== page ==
One judicial aid in this regard is a defendant's effective waiver of the right to conflict-free counsel. Such a waiver is recognized as generally barring subsequent ineffective assistance claims based on the attorney's conflict of interest. See Lowry, 971 F.2d at 63 ("[A] valid waiver of the right to conflict-free counsel bars any later claim of ineffective assistance growing from that conflict. . . ."); see also Harvey v. McCaughtry, 11 F.3d 691, 695 (7th Cir. 1993) ("A defendant who knowingly and intelligently waives his attorney's potential or actual conflict of interest may not, under any circumstances, later claim that such a conflict deprived him of his right to effective assistance of counsel."); United States v. Flores, 5 F.3d 1070, 1079 (7th Cir. 1993) (defendant having waived right to conflict-free counsel, "cannot . . . reverse course" on appeal), cert. denied, ___ U.S. ___, 114 S.Ct. 884, 127 L.Ed.2d 79 (1994). Securing an effective waiver, however, does not end the court's obligation to address the situation, because there are independent considerations besides the defendant's waiver that the court must weigh and protect.
A trial court has "an independent duty to ensure that criminal defendants receive a trial that is fair and does not contravene the Sixth Amendment." Wheat, 486 U.S. at 161, 108 S.Ct. at 1698. And even beyond the defendant's interests is an "institutional interest in the rendition of just verdicts in criminal cases." Id. at 160, 108 S.Ct. at 1698. Criminal trials must "appear fair to all who observe them." Id. Furthermore, the court is charged with enforcing the ethical standards of its bar, which impose an obligation upon an attorney to avoid representing a client "if the representation of that client will be directly adverse to another client, unless (1) the lawyer reasonably believes the representation will not adversely affect the relationship with the other client; and (2) each client consents after disclosure." Rule 1.7(a), Rules of Professional Conduct of the United States District Court for the Northern District of Illinois; see also Wheat, 486 U.S. at 160, 108 S.Ct. at 1698 ("Federal courts have an independent interest in ensuring that criminal trials are conducted within the ethical standards of the profession. . . .").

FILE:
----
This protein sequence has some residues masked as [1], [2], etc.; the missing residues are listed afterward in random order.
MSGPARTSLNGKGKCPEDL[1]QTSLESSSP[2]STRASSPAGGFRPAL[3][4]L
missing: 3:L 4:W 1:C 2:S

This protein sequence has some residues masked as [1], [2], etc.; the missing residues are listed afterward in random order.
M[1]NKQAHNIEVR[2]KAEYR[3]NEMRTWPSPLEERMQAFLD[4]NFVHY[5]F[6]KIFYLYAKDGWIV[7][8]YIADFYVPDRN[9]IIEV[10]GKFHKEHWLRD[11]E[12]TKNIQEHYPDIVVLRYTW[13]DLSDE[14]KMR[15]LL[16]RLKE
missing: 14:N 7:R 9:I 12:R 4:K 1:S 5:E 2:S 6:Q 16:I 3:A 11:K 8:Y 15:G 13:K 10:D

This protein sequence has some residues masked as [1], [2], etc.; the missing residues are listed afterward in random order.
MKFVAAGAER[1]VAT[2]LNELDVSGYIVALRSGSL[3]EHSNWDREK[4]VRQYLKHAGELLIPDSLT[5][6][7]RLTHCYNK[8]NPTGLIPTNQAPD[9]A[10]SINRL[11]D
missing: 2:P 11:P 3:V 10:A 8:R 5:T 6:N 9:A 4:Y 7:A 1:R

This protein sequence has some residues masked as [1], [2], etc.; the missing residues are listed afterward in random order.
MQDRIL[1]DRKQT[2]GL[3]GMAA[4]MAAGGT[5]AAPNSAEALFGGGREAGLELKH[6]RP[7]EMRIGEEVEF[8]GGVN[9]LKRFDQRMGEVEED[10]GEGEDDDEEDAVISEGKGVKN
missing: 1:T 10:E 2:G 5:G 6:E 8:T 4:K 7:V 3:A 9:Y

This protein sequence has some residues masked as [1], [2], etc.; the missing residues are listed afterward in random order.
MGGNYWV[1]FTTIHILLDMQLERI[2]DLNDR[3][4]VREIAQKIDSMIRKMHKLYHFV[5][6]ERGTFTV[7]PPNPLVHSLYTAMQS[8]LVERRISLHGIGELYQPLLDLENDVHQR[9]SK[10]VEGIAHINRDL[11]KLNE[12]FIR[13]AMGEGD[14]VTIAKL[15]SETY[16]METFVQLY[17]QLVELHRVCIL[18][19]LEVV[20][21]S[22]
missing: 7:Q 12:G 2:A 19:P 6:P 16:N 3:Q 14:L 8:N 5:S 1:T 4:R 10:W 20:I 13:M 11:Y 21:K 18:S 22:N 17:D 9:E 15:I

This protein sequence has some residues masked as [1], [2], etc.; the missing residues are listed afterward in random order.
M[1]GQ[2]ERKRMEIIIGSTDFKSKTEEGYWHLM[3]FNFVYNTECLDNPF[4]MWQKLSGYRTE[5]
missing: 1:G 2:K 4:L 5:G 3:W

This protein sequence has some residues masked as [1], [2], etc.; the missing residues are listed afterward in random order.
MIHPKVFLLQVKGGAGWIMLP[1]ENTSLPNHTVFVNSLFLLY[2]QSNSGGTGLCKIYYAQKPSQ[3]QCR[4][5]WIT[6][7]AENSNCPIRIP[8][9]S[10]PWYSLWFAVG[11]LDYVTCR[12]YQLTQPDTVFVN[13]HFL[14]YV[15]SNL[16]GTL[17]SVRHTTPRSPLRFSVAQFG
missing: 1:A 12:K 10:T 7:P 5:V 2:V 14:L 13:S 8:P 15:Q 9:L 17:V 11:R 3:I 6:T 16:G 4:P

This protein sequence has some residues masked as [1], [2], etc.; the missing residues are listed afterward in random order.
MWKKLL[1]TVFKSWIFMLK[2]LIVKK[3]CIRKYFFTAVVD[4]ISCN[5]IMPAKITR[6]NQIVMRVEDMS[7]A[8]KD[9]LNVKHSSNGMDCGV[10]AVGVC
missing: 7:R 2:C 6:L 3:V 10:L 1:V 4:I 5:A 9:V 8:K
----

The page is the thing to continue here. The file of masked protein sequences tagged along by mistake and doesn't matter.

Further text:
Therefore, while there is "a presumption in favor of [the defendant's] counsel of choice," Wheat, 486 U.S. at 164, 108 S.Ct. at 1700, that presumption can be outweighed by other considerations. The trial court has "substantial latitude" here, and "there can be no doubt that [the court] may decline a proffer of waiver." Id. at 162, 163, 108 S.Ct. at 1698, 1699; see also United States v. O'Malley, 786 F.2d 786 (7th Cir. 1986) (affirming district court's discretionary disqualification of defense attorney because of that attorney's prior representation of a government witness).